Currently, Hungary is a parliamentary democracy, a member of the European Union as of 2004, and a member of NATO as of 2009. The economy of Hungary consists of services (64.9 percent), industry (30.7 percent), and agriculture (4.4 percent) (Central Intelligence Agency, 2016). While agriculture has decreased in recent years, the booming tourism industry in Hungary welcomed over 12 million tourists in 2014, up 22 percent from 2010 despite declines in tourism in the region (World Tourism Organization, 2015). According to Mako, Illesy, Csizmadia, and Heidrich (2015) it is also important to mention that during the shift from the planned to the market economy in the 1990s, a radical restructuring of the economy took place. After half a century of dominance by the large state owned firms, now the great majority of the firms (97.3 percent) in Hungary belongs to the category of small and medium enterprises (SMEs) and represents the majority of jobs (55.8 percent). Since the recession in 2008, GDP growth has nearly returned to its prerecession levels at 3.2 percent in 2015 with a per-capita GDP of $24,720 (Hungarian Central Statistical Office, 2016; World Bank, 2014). The labor force in Hungary includes 4,328,334 workers as of 2014 and boasts an unemployment rate of 5.8 percent as of April 2016 (Hungarian Central Statistical Office, 2016; World Bank, 2014).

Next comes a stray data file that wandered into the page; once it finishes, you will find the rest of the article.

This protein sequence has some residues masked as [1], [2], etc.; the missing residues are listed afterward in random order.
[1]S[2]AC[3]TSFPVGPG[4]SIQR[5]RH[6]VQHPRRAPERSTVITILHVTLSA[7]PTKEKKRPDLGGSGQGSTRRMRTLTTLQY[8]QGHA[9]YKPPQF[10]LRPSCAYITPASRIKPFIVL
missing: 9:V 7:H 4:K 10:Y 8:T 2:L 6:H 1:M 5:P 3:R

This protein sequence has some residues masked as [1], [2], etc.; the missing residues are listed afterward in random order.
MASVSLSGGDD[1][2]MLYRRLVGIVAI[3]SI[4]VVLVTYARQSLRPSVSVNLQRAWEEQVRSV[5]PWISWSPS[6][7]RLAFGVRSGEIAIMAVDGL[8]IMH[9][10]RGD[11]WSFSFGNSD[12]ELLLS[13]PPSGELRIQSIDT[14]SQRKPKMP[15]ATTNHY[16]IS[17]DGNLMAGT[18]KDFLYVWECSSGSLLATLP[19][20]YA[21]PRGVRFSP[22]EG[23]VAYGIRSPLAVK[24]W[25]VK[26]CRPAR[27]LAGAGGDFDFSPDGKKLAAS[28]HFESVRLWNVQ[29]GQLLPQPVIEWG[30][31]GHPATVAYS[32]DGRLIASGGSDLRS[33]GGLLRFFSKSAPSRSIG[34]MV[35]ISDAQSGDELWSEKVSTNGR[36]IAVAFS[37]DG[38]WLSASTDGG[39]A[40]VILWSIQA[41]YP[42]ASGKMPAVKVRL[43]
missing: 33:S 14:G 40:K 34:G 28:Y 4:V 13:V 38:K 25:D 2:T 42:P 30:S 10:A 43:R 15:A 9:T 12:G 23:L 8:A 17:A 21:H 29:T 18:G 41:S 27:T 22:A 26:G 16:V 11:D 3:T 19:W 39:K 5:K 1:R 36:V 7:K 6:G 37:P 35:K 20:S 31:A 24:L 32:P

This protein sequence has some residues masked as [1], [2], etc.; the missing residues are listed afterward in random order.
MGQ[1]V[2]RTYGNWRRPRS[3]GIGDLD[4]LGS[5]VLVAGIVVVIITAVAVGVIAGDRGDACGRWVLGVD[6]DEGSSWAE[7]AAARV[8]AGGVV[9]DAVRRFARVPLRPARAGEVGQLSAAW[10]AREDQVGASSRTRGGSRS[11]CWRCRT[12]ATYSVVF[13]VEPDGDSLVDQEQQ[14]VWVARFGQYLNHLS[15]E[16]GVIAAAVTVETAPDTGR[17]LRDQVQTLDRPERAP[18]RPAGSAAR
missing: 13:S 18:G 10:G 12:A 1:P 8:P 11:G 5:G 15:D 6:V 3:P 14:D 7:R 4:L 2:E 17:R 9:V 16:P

Despite these economic and social indicators, its more advanced industrial and service sector, and stronger and longer-term ties with Western economies through joint ventures and other partnerships compared to other small countries in the region at the change of the political regime, the long term economic trends were not the ones expected. As Chikan (2014) noted, competitiveness, growth, investments, and employment among other indicators became worrisome and not the ones expected either by the population or by the predictions of the professionals at different major political and social crossroads such as the change of the political regime, the acceptance into the European Union (EU), or the promises presented at each of the national elections. The author discusses these trends in the view of the indicators reported by the 2014 WEF’s Global Competitiveness Report which shows that while in 2001 Hungary’s overall index placed it in the 28th place out of 140 (and ahead of other postsocialist countries such as Bulgaria, Czech Republic, Romania, Estonia, Slovenia, and Slovakia), in 2014 it slipped to the 60th place, with only Slovenia and Slovakia following it. Although all countries in the CEE region were ranked lower during this period, Hungary’s overall placement was the lowest compared to 2001. Among the WEF’s 12 factors, Hungary faired the lowest on the “institutions,” “macroeconomic stability,” and “business sophistication” ones. Although Chikan’s discussion of the causes and consequences of these results focuses on economic dimensions, noting the complexities of the issues, he mentions core values and cultural and educational aspects as the factors that also impacted these results. He also highlights the need for a stable and predictable government approach toward the functioning of the free market economy that respects its integrity and allows for its development. Countries that received the top WEF scores for competitiveness are the most resilient ones and place special focus on educating, training, and rewarding their people (World Economic Forum, 2015). Although Chikan’s paper was not related to leadership and leadership development, in the view of the WEF reports, we believe that mindful, reflective leaders both in the public and private sector, who are open to (1) collaborations across sectors and professions in the pursuit of understanding the complex issues facing the country from different perspectives and (2) leadership processes that are ethical and sustainable, could bring a positive change and address some of the issues raised by the author.